After our last meeting, I know many of you were deeply worried that I wouldn't get to cover the Progressives before the end of the semester. Ahh yes, the great paradox of depth vs. breadth....Sadly, it still looks like I won't get to cover them, but I think they'll fit in nicely at the start of next semester when I introduce the themes of the 20th century in U.S. History. On a brighter note, Lary K. has kindly offered to give me time to show "O Brother, Where Art Thou" during his class period of our Humanities' class. Now, many of you may be wondering how in the world that movie fits into any curriculum. Well, it's a fun and visually interesting way to wrap up a semester that explored the recurring theme of "odyssey" in both our classes. Whether it was America's trek westward following Jefferson's dream or pursuing Hamilton's dream of urbanization and industrialization, or Odysseus' and the Old Man and the Sea's personal journeys, Lary and I are discovering more and more workable links between 9th grade history and English. In the last few weeks, Lary has done a great job of exploring the 1920s through the book, Witness. His work has freed up time constraints for me on completing American history through the Great Depression by the end of the semester. It's given greater depth and breadth to the political, economic, and social issues of the 1920s and 1930s. So I learned that voicing a frustration (the Progressive issue), might lead to help from a colleague. As the blind prophet said in "O Brother, Where Art Thou": The treasure you seek shall not be the treasure you find.
Thanks Lary!

Thursday, November 30, 2006

My class assignment is to respond to today's meeting of 21st Century Learners.

Today's session was meaningful to me in several ways.
I appreciated time to discuss the article and process the information in it with members of my department. this activity made the discussion more relevant to me.
The protocol we followed in the large group session ("Listen actively.", etc.) kept the discussion focused and allowed people to contribute if they so desired. I'll probably use a modified form of it in my classes.
I found Anne's, Brad's, and Brian's comments of real interest.

Suggestions for the planning team:
I think I understand what the author of the article is explaining, but I need time to work on understanding and creating a "good problem" to use in Social Studies. I'm trying to transition from a "didactic" model of teaching to a constructivist style and creating "good problems" might be helpful.

Although I found myself tiring toward the end of the meeting (probably due to the drop in my blood sugar from the overly large piece of chocolate cake I ate), I do appreciate that the meeting allowed us time to think, discuss, and process. Each time we meet and discuss, I find my anxiety about the coming changes diminishes. Who knows? If we keep this up, maybe I'll take up blogging on a regular basis!

A discussion that included a few of the negatives experienced by Anne, Brad, and Brian would have been interesting. I know there have been a few issues over the use of lap tops with parents and students, and I would like to know how they responded and how it affected their teaching.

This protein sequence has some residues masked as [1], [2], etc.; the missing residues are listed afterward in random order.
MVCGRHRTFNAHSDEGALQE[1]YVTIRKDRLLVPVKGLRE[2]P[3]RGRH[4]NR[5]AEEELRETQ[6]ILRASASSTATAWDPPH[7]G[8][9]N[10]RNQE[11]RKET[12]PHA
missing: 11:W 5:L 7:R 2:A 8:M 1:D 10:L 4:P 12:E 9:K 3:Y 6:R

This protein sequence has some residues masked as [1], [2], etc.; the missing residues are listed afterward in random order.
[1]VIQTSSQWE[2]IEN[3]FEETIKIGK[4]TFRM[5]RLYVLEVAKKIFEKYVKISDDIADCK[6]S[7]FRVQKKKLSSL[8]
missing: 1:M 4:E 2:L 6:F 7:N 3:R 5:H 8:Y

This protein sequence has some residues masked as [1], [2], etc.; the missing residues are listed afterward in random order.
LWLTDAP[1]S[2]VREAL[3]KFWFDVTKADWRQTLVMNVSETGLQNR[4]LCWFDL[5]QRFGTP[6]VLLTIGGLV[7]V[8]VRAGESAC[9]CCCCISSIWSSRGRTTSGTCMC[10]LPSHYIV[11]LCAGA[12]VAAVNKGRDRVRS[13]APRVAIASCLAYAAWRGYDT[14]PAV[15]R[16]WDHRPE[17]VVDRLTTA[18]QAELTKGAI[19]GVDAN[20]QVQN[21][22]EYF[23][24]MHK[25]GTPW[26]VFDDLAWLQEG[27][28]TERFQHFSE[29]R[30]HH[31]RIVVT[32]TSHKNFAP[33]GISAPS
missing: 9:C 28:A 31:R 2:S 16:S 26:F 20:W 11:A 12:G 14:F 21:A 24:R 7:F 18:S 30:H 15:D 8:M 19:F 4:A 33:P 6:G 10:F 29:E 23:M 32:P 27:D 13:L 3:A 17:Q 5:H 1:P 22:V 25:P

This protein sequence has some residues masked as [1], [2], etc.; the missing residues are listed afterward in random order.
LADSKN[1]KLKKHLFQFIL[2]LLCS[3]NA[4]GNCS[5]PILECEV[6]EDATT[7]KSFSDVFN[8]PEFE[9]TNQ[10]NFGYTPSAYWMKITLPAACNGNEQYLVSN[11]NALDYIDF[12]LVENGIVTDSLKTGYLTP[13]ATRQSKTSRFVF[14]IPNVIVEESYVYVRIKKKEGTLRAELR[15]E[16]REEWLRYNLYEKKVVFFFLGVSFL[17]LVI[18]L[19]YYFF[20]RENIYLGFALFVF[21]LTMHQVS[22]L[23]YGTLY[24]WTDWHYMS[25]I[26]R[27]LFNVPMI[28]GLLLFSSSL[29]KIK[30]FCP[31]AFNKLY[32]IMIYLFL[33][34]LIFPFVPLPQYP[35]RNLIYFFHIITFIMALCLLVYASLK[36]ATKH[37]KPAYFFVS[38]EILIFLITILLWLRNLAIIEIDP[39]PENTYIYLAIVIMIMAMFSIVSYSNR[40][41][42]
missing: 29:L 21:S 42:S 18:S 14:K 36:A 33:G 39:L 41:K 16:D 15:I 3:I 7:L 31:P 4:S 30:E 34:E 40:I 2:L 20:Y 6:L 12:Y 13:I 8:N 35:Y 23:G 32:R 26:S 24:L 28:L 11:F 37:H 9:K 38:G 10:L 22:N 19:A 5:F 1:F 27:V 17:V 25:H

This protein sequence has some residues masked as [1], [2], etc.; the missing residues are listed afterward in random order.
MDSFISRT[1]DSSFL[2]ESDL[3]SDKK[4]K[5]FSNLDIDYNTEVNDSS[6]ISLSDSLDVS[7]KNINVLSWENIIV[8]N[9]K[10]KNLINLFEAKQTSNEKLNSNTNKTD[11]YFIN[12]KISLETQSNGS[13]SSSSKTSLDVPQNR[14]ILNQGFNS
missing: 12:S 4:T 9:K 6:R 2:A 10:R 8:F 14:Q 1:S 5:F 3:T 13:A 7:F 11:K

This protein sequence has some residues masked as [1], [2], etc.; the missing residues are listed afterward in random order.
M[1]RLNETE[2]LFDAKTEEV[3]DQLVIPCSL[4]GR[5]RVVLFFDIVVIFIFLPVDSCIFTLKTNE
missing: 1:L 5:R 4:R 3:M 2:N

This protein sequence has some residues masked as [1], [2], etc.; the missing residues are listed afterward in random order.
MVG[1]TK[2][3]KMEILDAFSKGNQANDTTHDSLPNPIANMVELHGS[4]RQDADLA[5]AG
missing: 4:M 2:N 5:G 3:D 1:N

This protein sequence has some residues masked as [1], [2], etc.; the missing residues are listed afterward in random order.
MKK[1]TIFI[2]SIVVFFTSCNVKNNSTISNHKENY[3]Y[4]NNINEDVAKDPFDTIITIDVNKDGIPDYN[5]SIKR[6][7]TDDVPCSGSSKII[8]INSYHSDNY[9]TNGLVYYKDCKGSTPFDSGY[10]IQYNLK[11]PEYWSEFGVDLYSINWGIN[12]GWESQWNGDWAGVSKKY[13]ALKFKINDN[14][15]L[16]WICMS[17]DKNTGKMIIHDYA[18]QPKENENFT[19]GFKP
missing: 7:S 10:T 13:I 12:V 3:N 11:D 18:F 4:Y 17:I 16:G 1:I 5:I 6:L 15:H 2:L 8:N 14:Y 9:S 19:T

Since I had discussions about the class after school that lasted until 5:00 p.m., I'm assuming many of us have comments to share.

Wednesday, September 27, 2006

I'm still thinking about our last meeting...especially the group session led by Brad and Barb. I greatly appreciate that newer teachers said they valued the veterans' input, but I think we old teachers should have done the same in return. In large part, I joined this group to spend time with a variety of colleagues: newbies and veterans, teachers from other disciplines, geeks and the technically challenged, etc. Over the last few years in working with the mentor program, I've been humbled by all that new teachers have to offer Arapahoe. You're on the cutting edge of technology and teaching techniques, you're enthusiastic, and you're the future of our profession. So I'm hoping that we old teachers will return the favor of listening to our new teachers.

Friday, September 22, 2006

September 22 Meeting

I greatly appreciated the chance to share thoughts and observations with other members of the class. The discussion seems to have cleared the air of some misperceptions and miscommunications. I want/need more time to continue processing (as an individual and with the group) some of the core goals, purposes, definitions, activities, etc. of the course. For instance, Karl's closing comments reassured me that our journey will be treated as an individual process. Also, his response in regard to finding balance and understanding as to what constructivism is reassured me that we weren't abandoning all we know, discarding all syllabi, throwing the reins to the students, and launching into a student directed universe. It was also helpful to have Brad reveal that he has posted only 14 times since last year. Barb's admission that she is a private person who doesn't blog also helped to relieve some of the pressure I'm feeling. I'm understanding more thoroughly that it is necessary and helpful for me to spend more time reading the cohort's blogs and class blogs. I'm definitely feeling more comfortable with blogging as homework for this class. Thanks.